October 13, 2005
High-tech job migration - reality or mythBy Brian Schwarz
With China's successful launch into orbit of its second manned spaceship, claims and worries that America is losing its edge in many high—tech industries will no doubt increase. Democrats just love to hit the airwaves proclaiming the myth we are becoming a nation of hamburger flippers, as our best jobs get outsourced to Asia.
For the past thirty years, the American people have been treated to warning after warning of our impending mass servitude behind the McDonald's counter. In the 1980's it was Japan and the Asian Tigers that were stealing our good jobs. Then came Ross Perot talking about that giant sucking sound from Mexico.
Today, everyone seems worried about China and India.
After reading the doom and gloom picture painted by New York Times columnist Thomas Friedman in his latest bestseller The World is Flat, many readers will come away with impression that Intel and IBM can't wait to move more and more of their best jobs to Asia, where there is an endless army of talented and hardworking engineers and scientists.
To meet the challenge of "flatism", where many types of digitized work can be easily performed by cheaper foreign labor in India, China, or Russia, Friedman argues America needs a "comprehensive, energetic and focused response as we did meeting the challenge of communism."
Similar to the efforts made during the post—Sputnik space race in the late 1950's, he argues that if America is to maintain its competitive edge in many high—tech fields, our society must be devoted to studying harder in science, math, and engineering in order to reach the new frontiers of knowledge. Working harder at science, math and engineering is fine. But are we on the road to doom?
Even as America's GDP growth remains steady, the voices proclaiming America's decline increase in number. As reported in the Christian Science Monitor, Harvard University's Richard Freeman tackled the question, "Does globalization of the scientific/engineering workforce threaten US economic leadership?" He outlines several trends that suggest the answer is yes.
But in recent months, evidence coming out the Middle Kingdom continues to paint a slightly different picture. While it is undeniably true that China's rise creates a major challenge for the Western economies, it is important for us to keep this major power shift in perspective.
While it is true many labor—intensive industries elsewhere have been hit hard by growing Chinese exports (with textiles as a prime example), the reality is quite different from what many on the mainstream media would like readers to believe.
Its generations of students raised in educational system that emphasizes rote memorization allowing for little independent thought, it will many years before China has the pool of skilled business managers and scientists it needs to lead its companies in a world where creative thinking and innovation are of paramount importance.
According to a report recently released by the World Economic Forum, China's overall global competitiveness has, in fact, declined for the past three years.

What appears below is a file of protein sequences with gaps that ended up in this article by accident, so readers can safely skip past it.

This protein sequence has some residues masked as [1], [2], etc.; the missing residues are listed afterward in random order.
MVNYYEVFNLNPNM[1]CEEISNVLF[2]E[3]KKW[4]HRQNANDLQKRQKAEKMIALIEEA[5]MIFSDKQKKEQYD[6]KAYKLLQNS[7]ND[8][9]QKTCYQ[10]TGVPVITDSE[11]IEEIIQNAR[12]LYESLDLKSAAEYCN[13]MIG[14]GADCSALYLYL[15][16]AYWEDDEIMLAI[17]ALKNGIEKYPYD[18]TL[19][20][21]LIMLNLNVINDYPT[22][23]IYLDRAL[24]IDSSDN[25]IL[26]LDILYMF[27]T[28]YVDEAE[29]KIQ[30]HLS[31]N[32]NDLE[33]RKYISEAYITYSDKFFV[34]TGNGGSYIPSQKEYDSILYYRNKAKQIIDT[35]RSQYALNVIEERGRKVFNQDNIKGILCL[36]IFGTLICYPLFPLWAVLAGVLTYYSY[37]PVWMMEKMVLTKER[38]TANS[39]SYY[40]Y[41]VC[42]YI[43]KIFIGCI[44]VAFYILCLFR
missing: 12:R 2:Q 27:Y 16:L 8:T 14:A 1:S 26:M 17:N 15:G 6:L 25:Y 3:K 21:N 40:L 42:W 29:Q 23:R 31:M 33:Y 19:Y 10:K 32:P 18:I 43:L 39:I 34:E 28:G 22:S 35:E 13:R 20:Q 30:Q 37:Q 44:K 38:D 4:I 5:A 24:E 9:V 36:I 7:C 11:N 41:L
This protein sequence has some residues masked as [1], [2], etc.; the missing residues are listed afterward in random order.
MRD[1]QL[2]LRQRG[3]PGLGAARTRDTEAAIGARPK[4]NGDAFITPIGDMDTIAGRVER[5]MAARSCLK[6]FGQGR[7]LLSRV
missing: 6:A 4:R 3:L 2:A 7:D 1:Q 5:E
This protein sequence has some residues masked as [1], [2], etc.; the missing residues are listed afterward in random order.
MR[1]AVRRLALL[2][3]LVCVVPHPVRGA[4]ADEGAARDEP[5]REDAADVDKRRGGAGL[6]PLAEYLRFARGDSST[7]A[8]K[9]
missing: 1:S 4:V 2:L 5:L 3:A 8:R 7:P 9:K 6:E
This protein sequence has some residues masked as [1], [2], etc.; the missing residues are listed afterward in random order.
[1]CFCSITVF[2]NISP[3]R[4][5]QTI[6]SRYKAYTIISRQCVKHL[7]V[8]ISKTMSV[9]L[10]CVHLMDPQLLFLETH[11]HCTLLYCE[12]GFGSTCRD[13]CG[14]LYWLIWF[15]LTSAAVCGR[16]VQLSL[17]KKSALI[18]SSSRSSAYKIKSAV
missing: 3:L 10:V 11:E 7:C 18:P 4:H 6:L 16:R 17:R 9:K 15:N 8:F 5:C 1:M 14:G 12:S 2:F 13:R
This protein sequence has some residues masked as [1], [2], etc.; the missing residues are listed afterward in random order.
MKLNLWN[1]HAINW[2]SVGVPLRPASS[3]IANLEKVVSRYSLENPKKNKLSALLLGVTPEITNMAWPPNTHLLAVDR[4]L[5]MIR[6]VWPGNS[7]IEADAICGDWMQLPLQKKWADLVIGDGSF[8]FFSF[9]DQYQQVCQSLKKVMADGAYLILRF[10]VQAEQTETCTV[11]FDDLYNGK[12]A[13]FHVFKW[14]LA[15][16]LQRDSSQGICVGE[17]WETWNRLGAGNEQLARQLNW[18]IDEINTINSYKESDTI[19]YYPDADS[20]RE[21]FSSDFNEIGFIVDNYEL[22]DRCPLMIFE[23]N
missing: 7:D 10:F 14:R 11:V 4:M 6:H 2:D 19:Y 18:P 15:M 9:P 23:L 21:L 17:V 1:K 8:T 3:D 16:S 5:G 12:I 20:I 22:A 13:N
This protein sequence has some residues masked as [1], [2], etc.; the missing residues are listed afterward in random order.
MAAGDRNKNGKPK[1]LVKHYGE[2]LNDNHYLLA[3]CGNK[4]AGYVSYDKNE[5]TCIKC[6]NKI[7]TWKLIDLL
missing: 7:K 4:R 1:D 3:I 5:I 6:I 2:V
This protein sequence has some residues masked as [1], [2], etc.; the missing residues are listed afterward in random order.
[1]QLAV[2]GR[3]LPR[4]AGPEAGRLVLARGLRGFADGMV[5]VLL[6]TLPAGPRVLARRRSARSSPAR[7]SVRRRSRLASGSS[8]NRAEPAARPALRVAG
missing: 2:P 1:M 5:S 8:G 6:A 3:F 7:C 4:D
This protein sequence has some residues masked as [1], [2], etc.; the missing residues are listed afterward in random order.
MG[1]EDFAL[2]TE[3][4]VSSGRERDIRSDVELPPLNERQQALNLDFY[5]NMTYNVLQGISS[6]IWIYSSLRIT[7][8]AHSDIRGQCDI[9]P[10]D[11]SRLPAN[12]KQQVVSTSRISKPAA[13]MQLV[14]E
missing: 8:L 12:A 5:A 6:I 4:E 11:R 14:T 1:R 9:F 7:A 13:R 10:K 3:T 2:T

And demographic trends are transforming China's labor market from "limitless supply" into "limited surplus' with labor supply gaps showing up in the manufacturing strongholds, most notably in the south city of Shenzhen.
Chip—maker Intel has announced plans to build a cutting—edge semiconductor plant in Chandler, Arizona. The plant, which will cost $3 billion, will employ about 1,000 workers when completed in 2007.
Despite claims made by labor unions and their liberal allies in the media, many other tech firms are building U.S. plants, too.
And giant IBM opened a huge chipmaking plant in New York in 2002.
While lower labor costs in Asia are indeed attractive, corporate executives must consider a variety of factors in their location decisions. When compared to these developing countries in Asia, our key advantages continue to be skilled labor, strong intellectual property protection, and local government tax breaks.
Needless to say, employees who manufacture extremely high—tech products such as computer chips, must be able to understand statistics and scientific principles. Despite Mr. Friedman's warnings about the decline high school achievement in math and science, Intel's Mr. Baker says, "We're very pleased with the education system here in Arizona."
Overlooked by Mr. Friedman, strict enforcement of patent and copyright laws is also critical consideration. The simple fact is the USA has some of the world's strongest, best—enforced patent—protection laws. As many tech companies have painfully realized, their intellectual property in other countries is not secure.
Another often overlooked factor is management control. Instead of moving overseas and dealing with numerous cultural and legal complexities, keeping a new factory close to the firm's headquarters allows managers to keep a close eye on it, and respond quickly when unexpected problems develop.
It is inevitable, and probably desirable that more countries join the ranks of advanced manufacturers. America's prosperity does not rest on a foundation of others' poverty and backwardness. Our flexibility, creativity, and responsiveness to market signals, along with our traditions of hard work and the rule of law will keep us ahead.
As the world becomes "flatter," America faces a new set of challenges and opportunities. While we must continue to make investments in education opportunities and public infrastructure, it is important not underestimate America's hidden strengths.
Brian Schwarz works in Shanghai, China, and blogs here.